Afterwards, follow up with Sam privately. Compliment him on his ideas that worked well, or work through the ideas that flopped. Offer him a safe space to share his voice and seize any opportunity to boost his confidence. The effort is designed to bring him on board with the group and raise his level of comfort. It’s worthwhile to take the time and put in the work to salvage a talented employee.
Many good employees with bad habits can be corrected. Turnover is costly and demanding on HR and departments. It’s hard to underestimate the value of employees who know and get company culture, are comfortable and competent with the work and don’t require training. If an employee has a bad habit that is negatively affecting the team at large, it’s not the employee’s role to identify and address it – it’s the manager’s.
Employees like Theresa and Sam are salvageable, but others aren’t worth the effort. When is it time to fire an employee? Here are some tell-tale signs this one has got to go:
Rules are not suggestions. If an employee has had ample time to correct problem issues but does not, they need to pursue other career opportunities.
The office bully may have a client list as long as his ego, but the ripple effect of his personality undermines everyone that has to deal with him. You may think you can’t possibly let him go, but consider how morale rises when he’s on vacation. Wouldn’t it be nice if every day was like that? Say bye bye!
Can’t get anything done because “someone” hasn’t completed their part of the project, again? If repeated corrections and progressive consequences haven’t worked, it’s time to find someone who can get the job done.
If they don’t care about the work, the customer, the company, or their coworkers, why do you care about them? If you can’t turn around their attitude, it’s time to turn them over.
These employees relish discord. They thrive on office drama, take nourishment from hurt feelings, and diss the company at every opportunity. They start the fight, then sit back to enjoy the show. These are likely personality issues you’re unqualified (if you even wanted to bother) to resolve. Remove the tumor they’ve become and let the healing begin.
There are some company policies that require immediate and irrevocable discipline in the form of termination. There are no “three strikes and you’re out” for bringing a weapon to the office; no progressive disciplinary steps for theft; nor incremental consequences for showing up to work while abusing substances. Such offenses require immediate dismissal. Bear in mind this doesn’t violate the “no employee should ever be surprised to be fired” rule. They should know the weapon/theft/high policy is in place, know the penalty for violating it, and should be prepared for the consequence they have earned.
There’s one final type of employee to terminate as soon as possible: The one that immediately comes to your mind as deserving of being sooo fired. If you’ve given this person endless second chances and spent a lot of time thinking about how/why/when you should let this person go, the chances are they are long overdue.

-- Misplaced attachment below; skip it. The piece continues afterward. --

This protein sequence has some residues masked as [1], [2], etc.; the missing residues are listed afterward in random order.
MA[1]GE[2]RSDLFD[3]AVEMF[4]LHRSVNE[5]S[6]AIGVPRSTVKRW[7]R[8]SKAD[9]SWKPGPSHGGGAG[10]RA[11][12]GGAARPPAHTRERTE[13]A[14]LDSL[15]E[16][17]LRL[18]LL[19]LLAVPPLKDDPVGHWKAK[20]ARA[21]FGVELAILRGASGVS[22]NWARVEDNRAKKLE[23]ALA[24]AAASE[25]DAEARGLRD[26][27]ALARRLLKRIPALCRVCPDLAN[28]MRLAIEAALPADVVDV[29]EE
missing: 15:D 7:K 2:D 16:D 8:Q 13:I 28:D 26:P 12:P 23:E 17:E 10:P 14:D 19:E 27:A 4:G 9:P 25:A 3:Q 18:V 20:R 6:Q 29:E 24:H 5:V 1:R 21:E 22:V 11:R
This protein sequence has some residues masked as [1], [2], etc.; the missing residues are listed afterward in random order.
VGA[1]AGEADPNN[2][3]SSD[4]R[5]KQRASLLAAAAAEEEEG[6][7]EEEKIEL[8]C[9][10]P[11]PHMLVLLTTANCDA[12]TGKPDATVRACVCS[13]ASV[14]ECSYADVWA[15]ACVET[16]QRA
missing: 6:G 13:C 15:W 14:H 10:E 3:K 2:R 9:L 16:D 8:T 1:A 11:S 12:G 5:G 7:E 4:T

This is all very well and good, you say, but firing people stinks! It does, but if you do it properly it can be quick and virtually painless for all. Firing someone should take less than 10 minutes. That’s right: A typical separation should take no more than 10 minutes tops.
Here’s how and why:
You’ve made your decision to let someone go. It’s not negotiable. You’ve prepared all the paperwork necessary for their separation: COBRA notifications, checklists for company property to be returned, passwords to be surrendered, information on severance, anything you offer. Call the employee at the last minute at the end of the day to meet with you. Do not send them a meeting request for 4:50 when they arrive at the office at 9. It’s cruel and they’ll spend the day speculating and complaining!
When they arrive, let them know they are being let go. Provide them information and any accompanying paperwork, ask for their property and wish them good luck in their future endeavors. Period. The End.
Do not apologize, do not negotiate. Having a person beg or plead for their job is cruel. Why subject them to that indignity? Let them know that your decision is final: You hope to get them through this process as quickly and painlessly as possible, but there is no negotiation. Tell them you wish them well, but there’s no point in prolonging the meeting, nor damaging their dignity.
Ant that’s it – 99 percent of separations are this easy and smooth. (For the occasionally violent employee, I often had an officer on hand, and luckily in a few cases!) In my experience, people want to leave with their pride intact, and it’s up to you to assure that happens. If you structure your time with them as professionally and tersely as possible, they’ll rise to the occasion.
In my many years in HR I rarely felt guilty for firing someone, unless a manager insisted on letting someone go despite my objections – but hey, you can’t win them all! If an employee knew they were violating policy and chose not to correct the behavior, they were responsible for their fate. If an employee was just toxic or unhappy, I often found the root of their misery was the job, the company, or something internal. Moving on was a good thing for them. Many employees I’ve run into later tell me getting fired was the best thing that happened to them. Getting fired forced them to find a better opportunity, and they were happy and thriving – but they wouldn’t have taken the leap themselves.
Determining the need and time to fire an employee is difficult but necessary – not only for your company but often for your employees themselves. When it’s time to terminate, make it quick and painless – but make it happen.
Photo: Patrik Nygren